Unimanual sensorimotor learning—A simultaneous EEG-fMRI aging study

Sabrina Chettouf, Paul Triebkorn, Andreas Daffertshofer, Petra Ritter

Sensorimotor coordination requires orchestrated network activity in the brain, mediated by inter- and intra-hemispheric interactions that may be affected by aging-related changes. We adopted a theoretical model, according to which intra-hemispheric inhibition from premotor to primary motor cortex is mandatory to compensate for inter-hemispheric excitation through the corpus callosum. To test this as a function of age we acquired electroencephalography (EEG) simultaneously with functional magnetic resonance imaging (fMRI) in two groups of healthy adults (younger N = 13: 20–25 year and older N = 14: 59–70 year) while learning a unimanual motor task. On average, quality of performance of older participants stayed significantly below that of the younger ones. Accompanying decreases in motor-event-related EEG β-activity were lateralized toward contralateral motor regions, albeit more so in younger participants. In this younger group, the mean β-power during motor task execution was significantly higher in bilateral premotor areas compared to the older adults. In both groups, fMRI blood oxygen level dependent (BOLD) signals were positively correlated with source-reconstructed β-amplitudes: positive in primary motor and negative in premotor cortex. This suggests that β-amplitude modulation is associated with primary motor cortex “activation” (positive BOLD response) and premotor “deactivation” (negative BOLD response). Although the latter results did not discriminate between age groups, they underscore that enhanced modulation in primary motor cortex may be explained by a β-associated excitatory crosstalk between hemispheres.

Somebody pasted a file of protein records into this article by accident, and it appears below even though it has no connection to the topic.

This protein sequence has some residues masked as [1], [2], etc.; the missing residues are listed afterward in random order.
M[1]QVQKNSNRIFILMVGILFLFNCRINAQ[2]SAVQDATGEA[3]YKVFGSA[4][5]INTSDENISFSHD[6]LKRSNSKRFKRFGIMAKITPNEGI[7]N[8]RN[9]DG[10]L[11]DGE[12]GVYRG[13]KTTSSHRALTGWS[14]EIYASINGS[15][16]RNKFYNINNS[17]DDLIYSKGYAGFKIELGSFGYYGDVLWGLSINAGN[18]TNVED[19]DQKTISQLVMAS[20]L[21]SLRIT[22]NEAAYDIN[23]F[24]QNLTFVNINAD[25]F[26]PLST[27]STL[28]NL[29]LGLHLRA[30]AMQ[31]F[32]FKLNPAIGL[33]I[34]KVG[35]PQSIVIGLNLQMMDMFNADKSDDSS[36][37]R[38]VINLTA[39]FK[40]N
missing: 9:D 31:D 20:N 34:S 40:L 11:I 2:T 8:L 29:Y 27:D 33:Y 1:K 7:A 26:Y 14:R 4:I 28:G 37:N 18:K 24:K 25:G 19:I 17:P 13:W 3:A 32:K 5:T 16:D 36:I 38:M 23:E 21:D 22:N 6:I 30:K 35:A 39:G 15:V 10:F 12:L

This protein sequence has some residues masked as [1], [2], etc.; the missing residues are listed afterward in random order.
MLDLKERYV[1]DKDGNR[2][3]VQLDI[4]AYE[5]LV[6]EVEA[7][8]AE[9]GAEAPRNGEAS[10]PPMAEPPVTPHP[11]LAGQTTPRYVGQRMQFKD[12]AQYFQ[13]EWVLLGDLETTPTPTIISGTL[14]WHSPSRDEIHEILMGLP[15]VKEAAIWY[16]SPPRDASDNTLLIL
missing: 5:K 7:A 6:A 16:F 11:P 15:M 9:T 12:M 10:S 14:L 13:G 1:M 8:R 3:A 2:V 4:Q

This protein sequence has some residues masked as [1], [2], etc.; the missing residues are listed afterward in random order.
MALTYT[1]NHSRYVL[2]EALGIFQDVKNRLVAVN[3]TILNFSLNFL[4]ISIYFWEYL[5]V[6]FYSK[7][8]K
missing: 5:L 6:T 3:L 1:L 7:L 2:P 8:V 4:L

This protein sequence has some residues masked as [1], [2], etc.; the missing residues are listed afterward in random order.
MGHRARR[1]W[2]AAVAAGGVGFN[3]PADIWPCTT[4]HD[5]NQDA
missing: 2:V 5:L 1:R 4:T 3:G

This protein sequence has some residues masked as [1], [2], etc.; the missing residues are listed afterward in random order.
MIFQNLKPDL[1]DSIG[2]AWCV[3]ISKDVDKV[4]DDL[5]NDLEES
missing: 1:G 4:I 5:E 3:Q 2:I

Hum Brain Mapp 2022;43:23482364 (2022)


agingcoordinationintrahemispheric inhibitionmotor learningmotor networkperceptual motor behavior
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